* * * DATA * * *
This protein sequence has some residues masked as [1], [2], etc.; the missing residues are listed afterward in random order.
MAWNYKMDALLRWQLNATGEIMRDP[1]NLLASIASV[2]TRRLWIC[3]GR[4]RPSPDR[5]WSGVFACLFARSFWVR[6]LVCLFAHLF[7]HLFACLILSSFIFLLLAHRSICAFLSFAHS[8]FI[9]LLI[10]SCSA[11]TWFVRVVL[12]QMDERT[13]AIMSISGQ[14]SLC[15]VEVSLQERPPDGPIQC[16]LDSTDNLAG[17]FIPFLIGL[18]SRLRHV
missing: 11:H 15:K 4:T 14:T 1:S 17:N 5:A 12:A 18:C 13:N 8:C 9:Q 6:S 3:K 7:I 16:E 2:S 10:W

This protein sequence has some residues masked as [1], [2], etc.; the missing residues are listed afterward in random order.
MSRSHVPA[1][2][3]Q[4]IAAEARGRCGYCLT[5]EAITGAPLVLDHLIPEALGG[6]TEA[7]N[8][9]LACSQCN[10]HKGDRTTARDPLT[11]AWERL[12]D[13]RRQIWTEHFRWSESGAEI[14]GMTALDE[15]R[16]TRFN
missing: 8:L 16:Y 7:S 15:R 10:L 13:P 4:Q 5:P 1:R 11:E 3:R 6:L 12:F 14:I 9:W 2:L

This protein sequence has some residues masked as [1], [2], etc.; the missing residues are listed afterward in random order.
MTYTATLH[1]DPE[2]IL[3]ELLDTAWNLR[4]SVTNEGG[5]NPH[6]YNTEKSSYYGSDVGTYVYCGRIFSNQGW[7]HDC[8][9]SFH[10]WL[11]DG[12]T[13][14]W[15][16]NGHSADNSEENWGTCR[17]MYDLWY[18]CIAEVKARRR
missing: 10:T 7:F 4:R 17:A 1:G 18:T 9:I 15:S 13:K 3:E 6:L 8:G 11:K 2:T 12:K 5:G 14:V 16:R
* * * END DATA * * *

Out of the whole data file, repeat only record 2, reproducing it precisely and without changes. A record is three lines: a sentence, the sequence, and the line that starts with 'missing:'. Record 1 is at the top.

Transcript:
This protein sequence has some residues masked as [1], [2], etc.; the missing residues are listed afterward in random order.
MSRSHVPA[1][2][3]Q[4]IAAEARGRCGYCLT[5]EAITGAPLVLDHLIPEALGG[6]TEA[7]N[8][9]LACSQCN[10]HKGDRTTARDPLT[11]AWERL[12]D[13]RRQIWTEHFRWSESGAEI[14]GMTALDE[15]R[16]TRFN
missing: 8:L 16:Y 7:S 15:R 10:L 13:P 4:Q 5:P 1:R 11:E 3:R 6:L 12:F 14:I 9:W 2:L